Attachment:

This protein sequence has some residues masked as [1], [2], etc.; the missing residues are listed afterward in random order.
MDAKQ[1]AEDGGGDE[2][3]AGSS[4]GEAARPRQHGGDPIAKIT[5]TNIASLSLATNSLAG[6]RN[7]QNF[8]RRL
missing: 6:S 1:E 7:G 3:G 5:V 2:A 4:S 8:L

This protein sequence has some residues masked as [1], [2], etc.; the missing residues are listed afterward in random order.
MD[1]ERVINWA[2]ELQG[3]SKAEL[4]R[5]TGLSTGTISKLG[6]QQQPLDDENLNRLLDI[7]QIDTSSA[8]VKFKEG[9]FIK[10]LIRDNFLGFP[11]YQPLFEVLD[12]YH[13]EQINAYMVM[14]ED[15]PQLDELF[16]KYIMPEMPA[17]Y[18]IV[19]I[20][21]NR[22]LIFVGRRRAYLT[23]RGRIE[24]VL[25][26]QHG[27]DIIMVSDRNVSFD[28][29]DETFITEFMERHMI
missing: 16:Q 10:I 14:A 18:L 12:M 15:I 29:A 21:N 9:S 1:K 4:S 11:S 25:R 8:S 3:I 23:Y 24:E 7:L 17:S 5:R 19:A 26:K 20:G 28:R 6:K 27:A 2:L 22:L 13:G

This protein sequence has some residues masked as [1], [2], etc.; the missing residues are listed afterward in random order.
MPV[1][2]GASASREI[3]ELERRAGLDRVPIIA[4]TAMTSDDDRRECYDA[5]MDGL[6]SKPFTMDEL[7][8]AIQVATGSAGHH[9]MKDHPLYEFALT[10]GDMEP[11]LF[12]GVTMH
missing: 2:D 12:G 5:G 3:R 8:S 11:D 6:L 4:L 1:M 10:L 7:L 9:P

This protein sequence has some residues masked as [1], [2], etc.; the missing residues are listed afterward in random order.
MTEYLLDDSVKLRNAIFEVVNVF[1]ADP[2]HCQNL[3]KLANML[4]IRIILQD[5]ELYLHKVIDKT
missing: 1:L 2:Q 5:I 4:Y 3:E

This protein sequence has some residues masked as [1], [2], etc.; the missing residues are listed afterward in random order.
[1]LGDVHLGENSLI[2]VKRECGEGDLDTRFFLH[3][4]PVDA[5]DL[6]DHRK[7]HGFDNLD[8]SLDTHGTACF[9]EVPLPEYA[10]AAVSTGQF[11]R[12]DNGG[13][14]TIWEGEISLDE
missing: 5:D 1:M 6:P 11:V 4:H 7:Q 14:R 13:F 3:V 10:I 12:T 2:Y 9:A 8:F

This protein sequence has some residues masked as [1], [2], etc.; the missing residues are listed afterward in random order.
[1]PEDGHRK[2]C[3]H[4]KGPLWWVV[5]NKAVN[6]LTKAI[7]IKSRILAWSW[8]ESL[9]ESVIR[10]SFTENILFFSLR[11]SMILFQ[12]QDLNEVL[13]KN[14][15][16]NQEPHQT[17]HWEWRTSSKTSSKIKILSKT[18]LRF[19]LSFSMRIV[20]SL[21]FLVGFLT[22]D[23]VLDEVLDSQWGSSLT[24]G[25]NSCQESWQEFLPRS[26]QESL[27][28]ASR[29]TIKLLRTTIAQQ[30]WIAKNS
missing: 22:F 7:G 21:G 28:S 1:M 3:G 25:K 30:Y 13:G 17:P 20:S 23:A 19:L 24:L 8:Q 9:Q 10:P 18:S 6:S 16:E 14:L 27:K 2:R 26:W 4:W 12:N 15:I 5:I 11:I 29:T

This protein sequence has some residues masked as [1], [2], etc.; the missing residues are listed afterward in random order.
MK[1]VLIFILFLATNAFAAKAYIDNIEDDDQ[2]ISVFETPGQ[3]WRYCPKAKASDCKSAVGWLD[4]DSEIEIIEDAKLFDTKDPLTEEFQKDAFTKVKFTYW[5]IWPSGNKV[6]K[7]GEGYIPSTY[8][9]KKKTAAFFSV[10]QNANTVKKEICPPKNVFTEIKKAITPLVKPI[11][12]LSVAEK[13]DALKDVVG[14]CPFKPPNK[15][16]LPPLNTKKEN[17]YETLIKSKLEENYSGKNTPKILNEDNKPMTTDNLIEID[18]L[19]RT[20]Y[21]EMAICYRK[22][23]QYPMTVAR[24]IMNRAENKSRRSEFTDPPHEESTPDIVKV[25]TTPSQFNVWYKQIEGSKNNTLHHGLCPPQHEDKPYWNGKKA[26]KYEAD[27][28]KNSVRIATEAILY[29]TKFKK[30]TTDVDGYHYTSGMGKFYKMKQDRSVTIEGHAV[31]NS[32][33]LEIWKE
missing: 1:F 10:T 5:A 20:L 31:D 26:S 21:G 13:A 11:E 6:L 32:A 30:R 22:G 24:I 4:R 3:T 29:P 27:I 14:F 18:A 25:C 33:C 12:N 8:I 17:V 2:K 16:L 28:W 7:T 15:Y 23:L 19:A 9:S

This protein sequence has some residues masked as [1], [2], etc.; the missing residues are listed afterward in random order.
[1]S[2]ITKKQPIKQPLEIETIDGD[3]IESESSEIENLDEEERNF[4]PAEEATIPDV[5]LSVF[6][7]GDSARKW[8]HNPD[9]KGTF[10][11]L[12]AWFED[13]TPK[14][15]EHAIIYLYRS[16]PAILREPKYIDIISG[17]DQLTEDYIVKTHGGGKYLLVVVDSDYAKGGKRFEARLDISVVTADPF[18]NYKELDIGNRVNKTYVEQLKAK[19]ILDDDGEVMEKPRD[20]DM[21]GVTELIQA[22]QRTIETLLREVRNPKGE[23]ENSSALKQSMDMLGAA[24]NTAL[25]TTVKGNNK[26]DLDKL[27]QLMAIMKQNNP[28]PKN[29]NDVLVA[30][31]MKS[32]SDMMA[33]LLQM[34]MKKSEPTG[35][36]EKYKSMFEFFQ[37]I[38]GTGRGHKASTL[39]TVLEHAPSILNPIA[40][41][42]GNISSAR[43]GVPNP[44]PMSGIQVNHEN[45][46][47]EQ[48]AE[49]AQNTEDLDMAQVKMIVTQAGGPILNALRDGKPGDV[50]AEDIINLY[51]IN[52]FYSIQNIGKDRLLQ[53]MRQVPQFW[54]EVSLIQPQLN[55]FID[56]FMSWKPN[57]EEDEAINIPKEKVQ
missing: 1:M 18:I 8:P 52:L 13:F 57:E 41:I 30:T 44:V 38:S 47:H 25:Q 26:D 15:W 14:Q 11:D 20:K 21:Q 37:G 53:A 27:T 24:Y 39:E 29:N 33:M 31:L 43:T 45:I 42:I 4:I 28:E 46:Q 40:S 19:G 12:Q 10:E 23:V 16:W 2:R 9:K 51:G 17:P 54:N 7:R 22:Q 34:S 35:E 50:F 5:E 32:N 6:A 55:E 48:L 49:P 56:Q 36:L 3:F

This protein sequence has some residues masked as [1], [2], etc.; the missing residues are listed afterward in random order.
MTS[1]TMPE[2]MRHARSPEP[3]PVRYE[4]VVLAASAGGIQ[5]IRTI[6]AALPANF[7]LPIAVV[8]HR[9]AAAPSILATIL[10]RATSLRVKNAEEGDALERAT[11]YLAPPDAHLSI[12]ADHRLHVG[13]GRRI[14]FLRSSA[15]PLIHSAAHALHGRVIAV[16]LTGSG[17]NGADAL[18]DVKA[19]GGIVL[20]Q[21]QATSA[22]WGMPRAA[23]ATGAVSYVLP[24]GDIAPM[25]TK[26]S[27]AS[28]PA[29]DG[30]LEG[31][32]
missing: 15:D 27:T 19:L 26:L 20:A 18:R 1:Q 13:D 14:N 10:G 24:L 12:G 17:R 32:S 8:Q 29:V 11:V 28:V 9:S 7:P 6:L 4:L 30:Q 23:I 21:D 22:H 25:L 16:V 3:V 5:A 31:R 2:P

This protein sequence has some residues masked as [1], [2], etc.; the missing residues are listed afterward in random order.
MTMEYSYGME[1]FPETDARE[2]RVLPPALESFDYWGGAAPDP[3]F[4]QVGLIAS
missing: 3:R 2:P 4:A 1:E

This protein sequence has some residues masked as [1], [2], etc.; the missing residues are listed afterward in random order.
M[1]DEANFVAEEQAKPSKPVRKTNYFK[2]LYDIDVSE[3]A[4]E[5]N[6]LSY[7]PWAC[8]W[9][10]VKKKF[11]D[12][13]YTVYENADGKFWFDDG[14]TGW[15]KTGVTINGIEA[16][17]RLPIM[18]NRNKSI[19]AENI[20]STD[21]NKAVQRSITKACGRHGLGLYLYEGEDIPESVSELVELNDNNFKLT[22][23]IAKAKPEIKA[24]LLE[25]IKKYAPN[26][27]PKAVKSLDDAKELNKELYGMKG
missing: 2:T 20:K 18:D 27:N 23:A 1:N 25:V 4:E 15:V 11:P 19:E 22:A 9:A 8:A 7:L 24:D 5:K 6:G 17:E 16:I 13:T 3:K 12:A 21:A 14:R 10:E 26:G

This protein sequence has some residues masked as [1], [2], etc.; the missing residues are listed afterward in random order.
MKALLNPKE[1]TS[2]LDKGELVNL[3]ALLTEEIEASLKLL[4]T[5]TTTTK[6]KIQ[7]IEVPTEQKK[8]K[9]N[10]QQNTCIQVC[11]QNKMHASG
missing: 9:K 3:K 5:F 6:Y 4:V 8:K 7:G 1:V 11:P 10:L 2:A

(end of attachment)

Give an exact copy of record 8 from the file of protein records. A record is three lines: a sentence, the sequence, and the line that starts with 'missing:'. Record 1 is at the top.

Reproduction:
This protein sequence has some residues masked as [1], [2], etc.; the missing residues are listed afterward in random order.
[1]S[2]ITKKQPIKQPLEIETIDGD[3]IESESSEIENLDEEERNF[4]PAEEATIPDV[5]LSVF[6][7]GDSARKW[8]HNPD[9]KGTF[10][11]L[12]AWFED[13]TPK[14][15]EHAIIYLYRS[16]PAILREPKYIDIISG[17]DQLTEDYIVKTHGGGKYLLVVVDSDYAKGGKRFEARLDISVVTADPF[18]NYKELDIGNRVNKTYVEQLKAK[19]ILDDDGEVMEKPRD[20]DM[21]GVTELIQA[22]QRTIETLLREVRNPKGE[23]ENSSALKQSMDMLGAA[24]NTAL[25]TTVKGNNK[26]DLDKL[27]QLMAIMKQNNP[28]PKN[29]NDVLVA[30][31]MKS[32]SDMMA[33]LLQM[34]MKKSEPTG[35][36]EKYKSMFEFFQ[37]I[38]GTGRGHKASTL[39]TVLEHAPSILNPIA[40][41][42]GNISSAR[43]GVPNP[44]PMSGIQVNHEN[45][46][47]EQ[48]AE[49]AQNTEDLDMAQVKMIVTQAGGPILNALRDGKPGDV[50]AEDIINLY[51]IN[52]FYSIQNIGKDRLLQ[53]MRQVPQFW[54]EVSLIQPQLN[55]FID[56]FMSWKPN[57]EEDEAINIPKEKVQ
missing: 1:M 18:I 8:P 52:L 13:F 57:E 41:I 30:T 44:V 38:S 47:H 25:Q 26:D 15:W 14:Q 11:D 20:K 21:Q 37:G 53:A 27:T 24:Y 39:E 29:N 33:M 31:L 43:T 45:I 42:I 4:I 28:E 46:Q 40:S 19:G 12:Q 10:E 23:V 16:W 2:R 9:K 51:G 17:P 54:N 7:R 22:Q 34:S 35:E 50:F 5:E 32:N 6:A 55:E 48:L 49:P 56:Q 36:L 3:F